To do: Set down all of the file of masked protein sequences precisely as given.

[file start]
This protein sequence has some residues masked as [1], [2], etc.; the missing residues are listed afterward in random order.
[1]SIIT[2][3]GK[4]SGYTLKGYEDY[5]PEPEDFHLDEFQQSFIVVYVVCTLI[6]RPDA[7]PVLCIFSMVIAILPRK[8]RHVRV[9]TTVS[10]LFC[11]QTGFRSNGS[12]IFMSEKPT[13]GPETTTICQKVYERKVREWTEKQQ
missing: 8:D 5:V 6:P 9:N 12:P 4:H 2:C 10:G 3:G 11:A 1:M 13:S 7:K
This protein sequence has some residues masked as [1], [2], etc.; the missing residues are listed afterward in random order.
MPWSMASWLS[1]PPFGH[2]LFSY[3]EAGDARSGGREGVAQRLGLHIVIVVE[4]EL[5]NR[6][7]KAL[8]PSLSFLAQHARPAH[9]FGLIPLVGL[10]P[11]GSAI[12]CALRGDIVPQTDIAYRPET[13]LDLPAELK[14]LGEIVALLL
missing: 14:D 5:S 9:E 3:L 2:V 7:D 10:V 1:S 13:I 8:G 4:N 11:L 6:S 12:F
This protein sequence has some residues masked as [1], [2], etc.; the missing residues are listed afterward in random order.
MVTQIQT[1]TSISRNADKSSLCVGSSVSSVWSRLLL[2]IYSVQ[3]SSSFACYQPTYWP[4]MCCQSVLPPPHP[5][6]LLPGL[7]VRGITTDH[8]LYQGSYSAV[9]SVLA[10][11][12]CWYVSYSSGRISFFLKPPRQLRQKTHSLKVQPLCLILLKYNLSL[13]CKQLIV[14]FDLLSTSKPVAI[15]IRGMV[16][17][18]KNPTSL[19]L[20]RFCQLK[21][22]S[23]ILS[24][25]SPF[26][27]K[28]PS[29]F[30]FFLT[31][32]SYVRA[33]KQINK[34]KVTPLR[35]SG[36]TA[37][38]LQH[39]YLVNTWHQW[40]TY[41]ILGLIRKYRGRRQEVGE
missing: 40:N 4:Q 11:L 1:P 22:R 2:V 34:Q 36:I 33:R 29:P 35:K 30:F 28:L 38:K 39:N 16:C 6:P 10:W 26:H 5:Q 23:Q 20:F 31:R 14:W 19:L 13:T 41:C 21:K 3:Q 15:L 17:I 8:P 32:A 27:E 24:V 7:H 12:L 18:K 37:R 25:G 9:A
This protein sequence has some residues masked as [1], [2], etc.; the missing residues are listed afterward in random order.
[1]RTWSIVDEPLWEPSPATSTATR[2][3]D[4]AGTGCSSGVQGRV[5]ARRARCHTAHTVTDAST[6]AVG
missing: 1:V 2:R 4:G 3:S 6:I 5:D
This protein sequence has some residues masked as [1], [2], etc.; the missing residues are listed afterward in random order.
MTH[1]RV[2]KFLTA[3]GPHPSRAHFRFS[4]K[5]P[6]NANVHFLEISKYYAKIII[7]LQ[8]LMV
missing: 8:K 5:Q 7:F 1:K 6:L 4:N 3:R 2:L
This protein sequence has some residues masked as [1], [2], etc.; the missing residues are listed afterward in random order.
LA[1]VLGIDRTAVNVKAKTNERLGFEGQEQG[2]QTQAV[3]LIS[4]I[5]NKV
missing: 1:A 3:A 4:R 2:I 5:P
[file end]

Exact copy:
This protein sequence has some residues masked as [1], [2], etc.; the missing residues are listed afterward in random order.
[1]SIIT[2][3]GK[4]SGYTLKGYEDY[5]PEPEDFHLDEFQQSFIVVYVVCTLI[6]RPDA[7]PVLCIFSMVIAILPRK[8]RHVRV[9]TTVS[10]LFC[11]QTGFRSNGS[12]IFMSEKPT[13]GPETTTICQKVYERKVREWTEKQQ
missing: 8:D 5:V 6:P 9:N 12:P 4:H 2:C 10:G 3:G 11:A 1:M 13:S 7:K
This protein sequence has some residues masked as [1], [2], etc.; the missing residues are listed afterward in random order.
MPWSMASWLS[1]PPFGH[2]LFSY[3]EAGDARSGGREGVAQRLGLHIVIVVE[4]EL[5]NR[6][7]KAL[8]PSLSFLAQHARPAH[9]FGLIPLVGL[10]P[11]GSAI[12]CALRGDIVPQTDIAYRPET[13]LDLPAELK[14]LGEIVALLL
missing: 14:D 5:S 9:E 3:L 2:V 7:D 10:V 1:S 13:I 8:G 4:N 11:L 6:S 12:F
This protein sequence has some residues masked as [1], [2], etc.; the missing residues are listed afterward in random order.
MVTQIQT[1]TSISRNADKSSLCVGSSVSSVWSRLLL[2]IYSVQ[3]SSSFACYQPTYWP[4]MCCQSVLPPPHP[5][6]LLPGL[7]VRGITTDH[8]LYQGSYSAV[9]SVLA[10][11][12]CWYVSYSSGRISFFLKPPRQLRQKTHSLKVQPLCLILLKYNLSL[13]CKQLIV[14]FDLLSTSKPVAI[15]IRGMV[16][17][18]KNPTSL[19]L[20]RFCQLK[21][22]S[23]ILS[24][25]SPF[26][27]K[28]PS[29]F[30]FFLT[31][32]SYVRA[33]KQINK[34]KVTPLR[35]SG[36]TA[37][38]LQH[39]YLVNTWHQW[40]TY[41]ILGLIRKYRGRRQEVGE
missing: 40:N 4:Q 11:L 1:P 22:R 2:V 34:Q 36:I 33:R 29:P 35:K 30:F 28:L 38:K 39:N 16:C 6:P 10:W 26:H 5:Q 23:Q 20:F 31:R 14:W 19:L 13:T 41:C 21:K 3:Q 15:L 17:I 8:P 32:A 27:E 24:V 7:H 12:L 18:K 37:R 25:G 9:A
This protein sequence has some residues masked as [1], [2], etc.; the missing residues are listed afterward in random order.
[1]RTWSIVDEPLWEPSPATSTATR[2][3]D[4]AGTGCSSGVQGRV[5]ARRARCHTAHTVTDAST[6]AVG
missing: 1:V 2:R 4:G 3:S 6:I 5:D
This protein sequence has some residues masked as [1], [2], etc.; the missing residues are listed afterward in random order.
MTH[1]RV[2]KFLTA[3]GPHPSRAHFRFS[4]K[5]P[6]NANVHFLEISKYYAKIII[7]LQ[8]LMV
missing: 8:K 5:Q 7:F 1:K 6:L 4:N 3:R 2:L
This protein sequence has some residues masked as [1], [2], etc.; the missing residues are listed afterward in random order.
LA[1]VLGIDRTAVNVKAKTNERLGFEGQEQG[2]QTQAV[3]LIS[4]I[5]NKV
missing: 1:A 3:A 4:R 2:I 5:P